While most of you may already be aware of it, we could not miss the chance to advertise one of our biggest achievements as a COST action so far: our COST-sponsored book “Antisense RNA Design, Delivery, and Analysis” has just been launched, as part of the Springer Protocols series on “Methods in Molecular Biology”, the world’s largest collection of protocols of biomedical and life sciences.

Edited by our DARTER Cost action chair, Virginia Arechavala-Gomeza (Biocruces Health Research Institute) and our WG2 leader, Alex Garanto (Radboud University), this book is a joint effort by numerous experts in the RNA field, who kindly agreed to share their expertise, by authoring a diverse range of step-by-step laboratory methods and protocols. Each protocol opens with an introductory overview, a list of the materials and reagents needed to complete the experiment, and is followed by a detailed procedure supported by a helpful notes section offering tips and tricks of the trade as well as troubleshooting advice.

You can check the entire chapter list here. But if you want to get a sense on the whole book and all the hot topics it covers, you may as well follow us on this brief synopsis:


Regardless of whether you are new to the field, or have been developing your research on antisense technologies for a while, we are quite sure the two chapters included in this section will provide you, not only a nice historical overview of the field, but also an updated sense of its current state. So, be sure not to miss them.

Design and Formulation of Antisense Technology

This is the first of the technical sections, and it deals with the primary difficulty we all face when entering the field: how to design the best possible molecule for our individual purposes, and how to make sure it will be efficient – or at least hold potential to work properly. Here you will find a number of antisense RNA tools and the best tips to design them. From the design of bifunctional antisense oligonucleotides to U1 snRNA molecules passing through SINEUP, we’ve got it all covered.

In Vitro Model Systems

Right after reviewing the design and formulation issues, the subsequent chapters place the focus on the in vitro analysis. And again, we have it all, from the models themselves to the delivery methods and the indispensable downstream protocols, to check the therapeutic efficacy of each molecule.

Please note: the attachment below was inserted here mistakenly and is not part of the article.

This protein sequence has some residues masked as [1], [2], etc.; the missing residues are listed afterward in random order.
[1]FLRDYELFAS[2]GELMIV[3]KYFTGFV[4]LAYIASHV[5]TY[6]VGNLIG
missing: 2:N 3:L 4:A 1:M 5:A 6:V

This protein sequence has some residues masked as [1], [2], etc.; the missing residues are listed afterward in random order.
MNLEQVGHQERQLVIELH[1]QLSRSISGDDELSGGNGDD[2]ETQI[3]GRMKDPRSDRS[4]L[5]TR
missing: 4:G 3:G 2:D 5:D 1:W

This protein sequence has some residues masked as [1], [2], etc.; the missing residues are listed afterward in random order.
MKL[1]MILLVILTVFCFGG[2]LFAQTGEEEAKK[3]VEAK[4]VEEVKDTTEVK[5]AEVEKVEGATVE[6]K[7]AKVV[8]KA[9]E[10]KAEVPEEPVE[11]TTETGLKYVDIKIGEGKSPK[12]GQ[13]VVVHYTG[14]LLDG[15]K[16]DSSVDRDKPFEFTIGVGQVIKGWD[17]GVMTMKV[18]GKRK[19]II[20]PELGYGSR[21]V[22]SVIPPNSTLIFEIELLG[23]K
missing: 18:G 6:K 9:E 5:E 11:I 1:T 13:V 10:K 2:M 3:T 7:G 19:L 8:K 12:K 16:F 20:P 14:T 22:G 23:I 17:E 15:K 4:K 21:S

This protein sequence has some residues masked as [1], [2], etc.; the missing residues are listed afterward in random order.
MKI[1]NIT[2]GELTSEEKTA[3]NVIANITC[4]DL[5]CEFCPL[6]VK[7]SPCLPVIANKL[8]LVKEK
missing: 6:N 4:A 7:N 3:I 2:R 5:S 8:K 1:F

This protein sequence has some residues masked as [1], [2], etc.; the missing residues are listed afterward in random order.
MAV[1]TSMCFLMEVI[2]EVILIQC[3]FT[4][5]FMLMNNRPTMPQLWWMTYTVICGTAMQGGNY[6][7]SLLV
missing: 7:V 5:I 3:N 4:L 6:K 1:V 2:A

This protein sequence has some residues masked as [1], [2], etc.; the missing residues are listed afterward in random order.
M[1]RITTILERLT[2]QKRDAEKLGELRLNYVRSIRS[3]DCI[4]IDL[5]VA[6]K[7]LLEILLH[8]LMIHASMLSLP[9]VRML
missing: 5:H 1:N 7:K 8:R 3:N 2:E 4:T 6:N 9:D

In Vivo Model Systems

But that’s not all, as you may imagine: we go further, to the in vivo assessment of antisense technologies. And we go all along from the so desired humanized mouse models to zebrafish. We also give special attention to a few target organs of our preference: from brain to retina.

Safety and Toxicology

And while the previous chapters will likely help you to design and test lead to candidates drugs of high potency, here we will show you how to keep the safety aspects in sight and screen for potential toxicity in early phases of preclinical development. Our goal is to provide guidelines and recommendations for assessing toxicity in early stages of preclinical research to avoid subsequent failure before it can reach the clinic.

Intellectual Property

Finally, there is yet one last section, with a single key chapter on intellectual property. Here we provide key information on patents and the patent system to assist someone embarking on the design, development, and commercialization of new antisense drugs.

So, as you could certainly appreciate from this sneak peek, the “Antisense RNA Design, Delivery, and Analysis” book is divided in six major sections, organized in quite a self-explanatory way and we are sure you will find in it the answers to several technical questions you have been dealing with lately.
Again, every single chapter is available as an open access resource. You can either download the individual chapters or the whole book, it’s up to you. So, please make use of it.

And join us in our efforts to share this useful resource with the whole Antisense RNA community. We are absolutely sure this will be a valuable addition both to everyone’s laboratory and personal book collection.